- Burton Smith at Denelcor builds the HEP processor in 1982, which tolerates operation and memory latency through a massively multithreaded design. It fails; he tries again in the 90s with Tera Computer, which sells approximately one pointer-chasing machine to the NSA. In an ironic twist of history, Tera buys Cray then renames itself Cray Inc. before failing. This kind of threading prefigures SMT in modern CPUs and the SIMT design of modern GPUs, both of which actually work.
- Around 1985, the Manchester dataflow machine aims to build a computer that represents computation as a graph, unlocking parallelism without the bottleneck of a single program counter. The control problems turn out to be the fundamental problem with all dataflow machines: finding an efficient way to manage and traverse the whole program graph is beyond the hardware and compilation technologies of the day. Ironically, the best descendant of these ideas is an Out-of-Order execution engine, which is anchored by a program counter, keeps the control problem tractable by only having hundreds of instructions simultaneously in flight, and fits the ROB or other scoreboarding structures all on-chip.
- Danny Hillis’ award-winning thesis observes that the vast majority of computers’ transistors are idle in memory, while a tiny fraction are busy in the compute unit. He founds Thinking Machines Corporation and attracts Richard Feynman, among other luminaries, to revolutionize parallel computing with a 1-bit, massively SIMD architecture. They fail, occasionally delivering high performance but never finding an easy way to program the machine, although they too spend a decade trying. Their work foreshadows the Processing-in-Memory work of the 90s, which never finds a killer application.
- Josh Fisher invents trace scheduling in his thesis, pursues the ELI architecture at Yale, and founds Multiflow Computer with John Ruttenberg and John O’Donnell in 1984. Somewhere along the way Josh coins the term “VLIW”. Multiflow ships over 100 machines before it fails.8 Customers keep buying machines from the successor maintenance company even after Multiflow closes. The ILP-focused Multiflow compiler lives on in the 90s as the best way to compile SPEC benchmarks to x86 and RISC processors. VLIWs find a healthy niche in embedded computing and particularly digital signal processing; the most popular units are Qualcomm Hexagons9 There’s a good chance you have a Hexagon in your pocket right now. .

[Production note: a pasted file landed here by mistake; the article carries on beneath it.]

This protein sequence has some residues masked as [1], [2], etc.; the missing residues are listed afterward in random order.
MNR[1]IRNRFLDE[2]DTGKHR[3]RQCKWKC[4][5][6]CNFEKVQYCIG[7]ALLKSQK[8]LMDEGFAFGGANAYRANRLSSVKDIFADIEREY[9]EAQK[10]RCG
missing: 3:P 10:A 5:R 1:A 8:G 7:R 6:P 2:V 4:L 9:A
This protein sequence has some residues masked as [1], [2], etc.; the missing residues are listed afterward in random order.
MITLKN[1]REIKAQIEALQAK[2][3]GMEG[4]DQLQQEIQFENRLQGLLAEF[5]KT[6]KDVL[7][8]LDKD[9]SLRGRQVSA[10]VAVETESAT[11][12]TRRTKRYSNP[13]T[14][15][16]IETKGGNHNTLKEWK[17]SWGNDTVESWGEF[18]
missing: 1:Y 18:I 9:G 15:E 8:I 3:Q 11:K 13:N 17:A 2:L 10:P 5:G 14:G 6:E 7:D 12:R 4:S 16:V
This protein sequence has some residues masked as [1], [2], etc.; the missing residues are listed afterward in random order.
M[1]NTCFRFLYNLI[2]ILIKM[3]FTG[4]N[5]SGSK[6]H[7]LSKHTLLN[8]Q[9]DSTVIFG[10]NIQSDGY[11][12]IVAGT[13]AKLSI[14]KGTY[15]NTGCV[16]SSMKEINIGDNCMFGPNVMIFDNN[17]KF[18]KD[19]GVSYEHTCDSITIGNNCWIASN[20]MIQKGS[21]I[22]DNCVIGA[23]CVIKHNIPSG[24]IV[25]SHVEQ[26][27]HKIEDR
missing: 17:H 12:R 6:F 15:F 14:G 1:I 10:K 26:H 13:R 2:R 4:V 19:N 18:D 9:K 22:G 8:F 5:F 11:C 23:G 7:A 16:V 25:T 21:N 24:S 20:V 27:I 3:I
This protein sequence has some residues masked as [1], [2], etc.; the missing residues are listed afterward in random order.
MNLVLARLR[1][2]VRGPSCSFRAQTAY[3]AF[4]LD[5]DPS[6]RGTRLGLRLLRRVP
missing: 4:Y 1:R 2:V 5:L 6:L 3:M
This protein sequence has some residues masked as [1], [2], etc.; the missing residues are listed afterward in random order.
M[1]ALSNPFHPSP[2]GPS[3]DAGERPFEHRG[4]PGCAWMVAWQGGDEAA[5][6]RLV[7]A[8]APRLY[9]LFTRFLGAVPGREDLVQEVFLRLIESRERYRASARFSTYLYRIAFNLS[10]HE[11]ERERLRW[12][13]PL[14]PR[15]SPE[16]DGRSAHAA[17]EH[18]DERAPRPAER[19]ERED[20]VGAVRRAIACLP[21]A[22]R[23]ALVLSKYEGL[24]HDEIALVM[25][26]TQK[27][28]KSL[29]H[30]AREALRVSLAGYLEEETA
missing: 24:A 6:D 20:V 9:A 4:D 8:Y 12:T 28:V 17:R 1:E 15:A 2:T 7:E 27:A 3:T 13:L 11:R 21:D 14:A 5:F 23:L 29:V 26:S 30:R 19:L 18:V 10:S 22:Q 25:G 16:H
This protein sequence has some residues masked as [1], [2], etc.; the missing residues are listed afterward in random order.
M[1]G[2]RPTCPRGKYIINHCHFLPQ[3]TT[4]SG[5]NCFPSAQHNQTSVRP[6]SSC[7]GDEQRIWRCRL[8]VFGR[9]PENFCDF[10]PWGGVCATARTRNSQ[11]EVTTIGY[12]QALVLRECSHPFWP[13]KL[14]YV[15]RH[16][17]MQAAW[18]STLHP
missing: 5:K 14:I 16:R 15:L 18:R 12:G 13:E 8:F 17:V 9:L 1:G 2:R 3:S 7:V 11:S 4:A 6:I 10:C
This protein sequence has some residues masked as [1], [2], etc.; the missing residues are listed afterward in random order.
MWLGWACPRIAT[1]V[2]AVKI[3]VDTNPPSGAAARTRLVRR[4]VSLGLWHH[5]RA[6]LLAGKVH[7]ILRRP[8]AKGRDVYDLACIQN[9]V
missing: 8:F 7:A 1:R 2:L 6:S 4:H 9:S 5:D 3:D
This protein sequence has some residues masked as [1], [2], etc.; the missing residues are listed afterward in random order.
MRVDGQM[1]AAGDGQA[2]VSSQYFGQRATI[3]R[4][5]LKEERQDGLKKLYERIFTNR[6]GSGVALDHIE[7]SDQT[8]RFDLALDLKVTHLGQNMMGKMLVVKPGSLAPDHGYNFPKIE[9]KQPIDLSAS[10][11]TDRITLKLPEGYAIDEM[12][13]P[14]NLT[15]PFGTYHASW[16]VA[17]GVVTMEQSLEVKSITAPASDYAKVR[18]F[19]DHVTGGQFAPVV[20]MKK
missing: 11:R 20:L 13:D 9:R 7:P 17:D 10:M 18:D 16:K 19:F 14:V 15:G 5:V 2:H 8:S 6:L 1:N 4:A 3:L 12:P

- Bob Rau is chief architect of the Cydra 5 from Cydrome, which goes bankrupt in 1988. Their elegant and beautiful HW/SW combination of modulo scheduling algorithm and rotating register architecture gets new life in Itanium a decade later, which despite tens of billions of dollars of revenue is viewed as a much larger failure, but not before creating enough FUD that they cause SGI/MIPS and Alpha to fold their microprocessor efforts.
Before I cut off my history, there are three huge commercial developments that don’t get enough coverage in academic computer architecture:
- Stunning the world in 1995, Bob Colwell leads a team at Intel that builds the Pentium Pro, which holds the SPECint95 performance crown for two months. All manufacturers had been years late to deliver their first out-of-order designs, but no one outside Intel had expected Pentium Pro, based on the CISC-style x86 architecture, to be this good. I have friends who disagree with me10 Perhaps to my peril, as at least one of them holds a Turing Award. , but I think Pentium Pro ends the first round of the RISC-CISC wars with a decisive commercial win for CISC. Colwell goes on to design Pentium 4, which flames out with the end of Dennard scaling. But Pentium Pro returns in the form of Pentium M (built by the Intel team in Haifa), saving the company once again. Intel rides the volume subsidy to fund a 2-generation process lead over two decades.
- NVIDIA debuts the GeForce 256 in 1999; they claim it’s the world’s first GPU but 3dfx’s products are earlier. The ensuing GPU wars are vicious, with dozens of companies whittling down to the two remaining players today.11 SGI also succumbs to the Innovator’s Dilemma, although its alumni populate the GPU startups. This specialized architecture becomes surprisingly general and impressively programmable over time, coming to dominate not just graphics but also high-performance computing. It does, however, take ten years for the compilers to get good, and doing so requires hardware changes. When they do, the Cuda programming model looks like an inside-out vector machine. GPUs are just the right technology to launch the current AI revolution, where AlexNet runs on a pair of 2012 GPUs.